Mr. Swartz's lawyer, Elliot Peters, first discussed a possible plea bargain with Assistant U.S. Attorney Stephen Heymann last fall. In an interview Sunday, he said he was told at the time that Mr. Swartz would need to plead guilty to every count, and the government would insist on prison time....He knew what he was doing was criminal, and he was a very intelligent man who chose to do it anyway and conceived of what he was doing as actively virtuous. Wouldn't a public trial serve his purposes in critiquing the laws he opposed and arguing for the liberation of the data files he tried to set free? (I'm picturing Swartz as a bit like those animal rights activists who steal into a mink farm and open all the cages. They believe that they are serving a call of morality higher than the interests embodied in the law they willingly violate.) It's civil disobedience, which — in classic form — demands that you take the law's punishment. That's part of the acted-out argument that the law is immoral.
With the government's position hardening, Mr. Swartz realized that he would have to face a costly, painful and public trial....
"It was too hard for him to ask for the help and make that part of his life go public," [his girlfriend, Taren Stinebrickner-Kauffman] said. "One of the things he felt most difficult to fathom was asking people for money."His crime was about making more information freely public, and yet he cringed at publicity about his own plight, even where his plight was something he invited into his life and believed in as an especially good thing to do. Why the shame? Why not expose yourself as a martyr to laws you oppose?
Swartz's girlfriend and family released a statement saying: "Aaron's death is not simply a personal tragedy.... It is the product of a criminal justice system rife with intimidation and prosecutorial overreach." Understandably, they want to infuse their loss with meaning. But did the prosecutors go wrong?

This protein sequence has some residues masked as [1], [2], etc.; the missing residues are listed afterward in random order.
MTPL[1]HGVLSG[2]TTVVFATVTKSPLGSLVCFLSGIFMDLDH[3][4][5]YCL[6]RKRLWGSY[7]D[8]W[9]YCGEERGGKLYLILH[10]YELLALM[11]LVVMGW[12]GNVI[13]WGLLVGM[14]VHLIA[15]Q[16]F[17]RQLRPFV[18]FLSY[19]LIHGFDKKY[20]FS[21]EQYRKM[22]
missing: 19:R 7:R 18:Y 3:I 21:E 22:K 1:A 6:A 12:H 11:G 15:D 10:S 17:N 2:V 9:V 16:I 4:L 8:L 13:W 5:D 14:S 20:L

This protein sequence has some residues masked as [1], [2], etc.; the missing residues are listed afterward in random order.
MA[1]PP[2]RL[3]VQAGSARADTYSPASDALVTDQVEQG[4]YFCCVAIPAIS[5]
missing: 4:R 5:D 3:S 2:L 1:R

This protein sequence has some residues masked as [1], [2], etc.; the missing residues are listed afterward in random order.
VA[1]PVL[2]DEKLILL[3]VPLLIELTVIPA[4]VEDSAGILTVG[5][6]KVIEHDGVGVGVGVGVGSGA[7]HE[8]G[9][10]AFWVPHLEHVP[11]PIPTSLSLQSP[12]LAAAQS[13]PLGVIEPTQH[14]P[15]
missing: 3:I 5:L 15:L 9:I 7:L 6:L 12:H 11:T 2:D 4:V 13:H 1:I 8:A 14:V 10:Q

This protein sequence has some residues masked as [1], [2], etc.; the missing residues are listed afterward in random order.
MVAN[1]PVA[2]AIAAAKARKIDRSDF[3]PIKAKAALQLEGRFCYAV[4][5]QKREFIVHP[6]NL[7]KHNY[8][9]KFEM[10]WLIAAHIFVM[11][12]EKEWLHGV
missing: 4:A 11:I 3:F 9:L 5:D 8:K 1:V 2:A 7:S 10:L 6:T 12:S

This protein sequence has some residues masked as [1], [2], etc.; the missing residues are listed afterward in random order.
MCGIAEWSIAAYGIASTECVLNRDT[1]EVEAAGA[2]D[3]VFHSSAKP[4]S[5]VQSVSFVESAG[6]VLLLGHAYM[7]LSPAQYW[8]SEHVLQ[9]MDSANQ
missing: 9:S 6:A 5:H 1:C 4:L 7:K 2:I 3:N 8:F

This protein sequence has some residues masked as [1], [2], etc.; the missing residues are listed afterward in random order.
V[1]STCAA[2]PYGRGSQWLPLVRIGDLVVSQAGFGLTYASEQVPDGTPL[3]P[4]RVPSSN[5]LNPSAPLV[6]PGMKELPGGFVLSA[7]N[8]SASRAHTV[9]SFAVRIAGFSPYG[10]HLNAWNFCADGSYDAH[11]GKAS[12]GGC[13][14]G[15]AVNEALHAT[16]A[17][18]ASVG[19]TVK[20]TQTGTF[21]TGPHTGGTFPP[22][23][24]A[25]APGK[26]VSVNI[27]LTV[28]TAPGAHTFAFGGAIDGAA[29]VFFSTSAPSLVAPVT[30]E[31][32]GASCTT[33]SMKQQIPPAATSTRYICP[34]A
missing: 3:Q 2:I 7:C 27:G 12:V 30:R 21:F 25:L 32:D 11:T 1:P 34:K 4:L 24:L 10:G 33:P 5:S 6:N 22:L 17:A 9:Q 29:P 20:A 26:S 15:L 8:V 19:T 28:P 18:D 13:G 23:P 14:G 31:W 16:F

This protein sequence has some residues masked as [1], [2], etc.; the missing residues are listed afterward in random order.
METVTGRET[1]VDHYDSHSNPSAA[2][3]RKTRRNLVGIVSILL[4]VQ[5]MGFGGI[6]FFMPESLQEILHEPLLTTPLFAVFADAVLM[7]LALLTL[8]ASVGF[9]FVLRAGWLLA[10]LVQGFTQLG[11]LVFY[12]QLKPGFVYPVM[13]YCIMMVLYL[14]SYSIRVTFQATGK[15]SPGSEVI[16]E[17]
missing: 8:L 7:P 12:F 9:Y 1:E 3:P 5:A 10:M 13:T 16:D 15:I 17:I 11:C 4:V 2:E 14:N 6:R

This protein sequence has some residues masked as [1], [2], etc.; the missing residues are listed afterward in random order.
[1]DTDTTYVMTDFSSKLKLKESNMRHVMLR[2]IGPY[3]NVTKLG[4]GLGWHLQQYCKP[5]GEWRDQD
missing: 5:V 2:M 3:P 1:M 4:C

The Massachusetts U.S. attorney's office declined to comment Sunday, saying it wanted to respect the family's privacy. But in a news release from July 2011, when the charges in the case were announced, U.S. Attorney Carmen Ortiz said, "Stealing is stealing, whether you use a computer command or a crowbar."...But he knowingly and willingly committed numerous felonies, did he not? I'm not hearing the lawyer say that Swartz didn't do what the prosecutors said he did. The argument was that the law ought to be different. If you break the laws as a way to make that argument, how is the prosecutor supposed to respond? Your argument is to the public and to the legislators.
The government indicated it might only seek seven years at trial, and was willing to bargain that down to six to eight months in exchange for a guilty plea, a person familiar with the matter said. But Mr. Swartz didn't want to do jail time.
"I think Aaron was frightened and bewildered that they'd taken this incredibly hard line against him," said Mr. Peters, his lawyer. "He didn't want to go to jail. He didn't want to be a felon."
To say he didn't want to be a felon is to express a wish about the past. And it's a wish that wasn't even true. Swartz wanted to be a felon who eludes prosecution. Who gets that wish in a system of law? The intelligent, educated, nice-looking, good guy with lovely friends and family? The person who credibly threatens self-murder? The activist capable of articulating why the crime he committed should not be a crime?